Don't laugh, don't cry, don't even curse, but.....
May 31, 2007
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Hi! The Morita Aeroplane.

Blog of Shinzo Morita's son about his father.(Four pages)
Some strange duplication include in English explanation.

Brief biography of Shinzo Morita by his son Shuho Sasaki. (Abstruct)
In 1900, at the age of 20, my father in high spirits left the Port of Yokohama for the United States. The small ship rocked violently, and it took 40 days to reach Seattle.
Then he entered a commercial school, where he got tuition exemption, by going to school one hour earlier every day and doing the cleaning. After graduating, he worked for Yamanaka antique shop, which handled Japanese art works, and then started his own business, located on Fifth Avenue in New York. He held special exhibitions of Japanese art works across the US and sold those works. He held a series of art exhibitions, putting a lot of art works in freight cars, sending them to various locations, asking chambers of commerce in each region to act as a go-between and inviting many celebrities and art enthusiasts. Such works of arts included big, beautiful, more than 100 year old flower vases, folding screens and tables that were valuable and cannot be seen these days, and they sold quickly. He hired a mixed-blood girl and a black girl as the salesclerks for the exhibitions, and dressed them in Japanese kimono. He had those exhibitions for nine years in major cities in the US and acquired enormous wealth.

In 1910, my father visited France on route home from the US. He had a trunk in which he had a frock coat, a tail coat, and a morning coat. Also, his leather hat box had a silk hat and a derby hat. He was a tall man and he escorted beautifully dressed ladies to the Paris Opera House. I guess he enjoyed the life there very much. At that time, a world exposition was held in Brussels, and he attended the Expo as a member of the Japan delegation.
At the Expo, he saw an airplane for the first time in his life and thought it would soon be the age of airplanes. So he returned to Paris and entered a flying training school, where he leaned the theory and techniques of airplanes. There were two Japanese people who were learning at the school, Captain Hino and Captain Tokugawa. My father had flight training with them. He started to think about buying a European airplane and returning to Japan with it. But he had spent too much money in Paris, so he bought only a 45hp French Grégoire-Gyp four-cylinder water-cooled inverted inline engine made in Belgium and a blueprint for the price of 13,000 yen at that time. Soon after returning to Japan with them, he built a hangar of about 11 meters square in Joto parade ground in Osaka. Then, he invited Mitsuzo Onishi, who was knowledgeable about drafting. He showed him the blueprint and thought about the design. He also invited a bowmaker from Tamba district, now a part of Kyoto and Osaka. He asked Noboru Tarao and Kensuke Shimizu to help him as assistants, and made a strongly-built airplane, combining wood and bamboo. It took almost one year to completely build a Morita-style monoplane. It was my father’s original style airplane, eclectic mix of Bleriot and Antoinette monoplane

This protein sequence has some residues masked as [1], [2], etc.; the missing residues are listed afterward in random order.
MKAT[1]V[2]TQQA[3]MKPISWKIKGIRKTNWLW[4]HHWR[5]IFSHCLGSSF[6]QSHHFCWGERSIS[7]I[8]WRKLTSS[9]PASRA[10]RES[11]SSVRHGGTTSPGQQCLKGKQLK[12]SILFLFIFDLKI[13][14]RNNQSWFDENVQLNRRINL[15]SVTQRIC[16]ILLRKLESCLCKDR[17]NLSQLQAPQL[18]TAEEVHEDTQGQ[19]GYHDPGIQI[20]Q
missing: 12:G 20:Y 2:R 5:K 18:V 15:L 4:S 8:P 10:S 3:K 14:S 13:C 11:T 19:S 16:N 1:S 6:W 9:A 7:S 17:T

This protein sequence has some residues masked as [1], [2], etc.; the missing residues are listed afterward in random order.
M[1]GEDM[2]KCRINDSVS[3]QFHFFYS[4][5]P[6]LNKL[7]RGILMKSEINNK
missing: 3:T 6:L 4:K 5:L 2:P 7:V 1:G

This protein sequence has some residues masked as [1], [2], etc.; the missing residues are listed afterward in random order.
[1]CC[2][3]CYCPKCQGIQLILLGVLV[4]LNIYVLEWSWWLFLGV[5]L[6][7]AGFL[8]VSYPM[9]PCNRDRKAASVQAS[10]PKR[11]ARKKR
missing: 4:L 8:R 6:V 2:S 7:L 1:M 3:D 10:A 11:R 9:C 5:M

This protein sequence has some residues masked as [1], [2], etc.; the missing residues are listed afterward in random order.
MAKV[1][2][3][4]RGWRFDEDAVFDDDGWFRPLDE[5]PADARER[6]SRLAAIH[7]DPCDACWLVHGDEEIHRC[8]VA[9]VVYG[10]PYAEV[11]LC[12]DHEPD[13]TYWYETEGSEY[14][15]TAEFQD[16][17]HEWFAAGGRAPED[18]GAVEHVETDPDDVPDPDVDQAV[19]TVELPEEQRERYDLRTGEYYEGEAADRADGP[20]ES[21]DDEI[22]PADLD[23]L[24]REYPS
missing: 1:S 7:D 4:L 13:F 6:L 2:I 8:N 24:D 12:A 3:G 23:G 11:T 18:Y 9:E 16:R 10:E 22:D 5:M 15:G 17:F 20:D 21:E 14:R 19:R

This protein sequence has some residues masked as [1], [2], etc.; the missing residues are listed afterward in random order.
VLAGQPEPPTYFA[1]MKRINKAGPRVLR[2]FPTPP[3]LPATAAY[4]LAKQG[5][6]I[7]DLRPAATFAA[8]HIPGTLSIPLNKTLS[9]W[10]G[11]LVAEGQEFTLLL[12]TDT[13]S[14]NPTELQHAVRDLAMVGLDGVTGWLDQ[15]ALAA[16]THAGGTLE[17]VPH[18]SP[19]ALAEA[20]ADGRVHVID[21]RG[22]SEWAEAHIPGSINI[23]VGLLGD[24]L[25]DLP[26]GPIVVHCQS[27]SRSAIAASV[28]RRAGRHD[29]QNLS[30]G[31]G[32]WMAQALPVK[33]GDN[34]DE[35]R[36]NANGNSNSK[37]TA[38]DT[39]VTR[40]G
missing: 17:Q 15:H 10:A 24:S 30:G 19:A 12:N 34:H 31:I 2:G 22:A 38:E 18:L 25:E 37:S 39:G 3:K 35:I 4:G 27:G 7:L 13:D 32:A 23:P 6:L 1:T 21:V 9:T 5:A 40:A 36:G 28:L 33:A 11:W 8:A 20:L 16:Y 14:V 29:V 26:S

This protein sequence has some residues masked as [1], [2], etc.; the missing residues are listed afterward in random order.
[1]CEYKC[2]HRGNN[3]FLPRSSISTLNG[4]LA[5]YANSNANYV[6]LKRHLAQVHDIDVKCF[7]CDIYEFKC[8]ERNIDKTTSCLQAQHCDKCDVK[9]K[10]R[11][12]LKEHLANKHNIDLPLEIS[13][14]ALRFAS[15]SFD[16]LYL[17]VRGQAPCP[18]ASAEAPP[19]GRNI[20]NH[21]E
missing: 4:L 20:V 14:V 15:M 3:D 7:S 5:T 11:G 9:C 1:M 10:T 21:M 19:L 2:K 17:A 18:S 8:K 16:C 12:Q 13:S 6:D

On April 24, 1911, a test flight was carried out for the first time at Joto parade ground. The Morita-style monoplane reached an altitude of 10 meters after running 1,200 meters and then flew even higher, drawing circles. He then tried to descend and land. Although he had no experience before, he managed to land. It was a hard impact landing and the body of the plane got damaged a little, but he fixed it immediately. And then, April 27 was the first flight day in front of a lot of people. Many newspaper reporters and spectators gathered at the Joto parade ground. The airplane emerged slowly from the hangar, when my father, Shinzo Morita, wearing his flight suit and glasses, with his aviation cap pulled low, was holding a control stick. When the airplane started to move, the spectators ran after it, and so did bicycles. Just when my father increased the engine power output and started to run, a bicycle crossed in front of the plane. The plane picked up the bicycle with one of the wings and went up about one meter high and flew 80 meters and landed.
Fortunately, no one got injured, but his mother told him nothing was to happen to anyone and persuaded him not to fly a plane again. Next, he started to study about model airplanes. He held a model airplane competition (probably the first one in Japan) at Nakanoshima Park in Osaka.
My father died at the age of 81 on March 17, 1961 in Sapporo.

(There are some opinions about the accident that Shinzo Morita was forced to retire from the pilot. For example,
(1) The accident occurred during a practice flight after the first flight.
(2) The plane did not come into direct contact with the boy on the bicycle, but the plane came into contact with the tree and the plane or a piece of tree hit the boy.)


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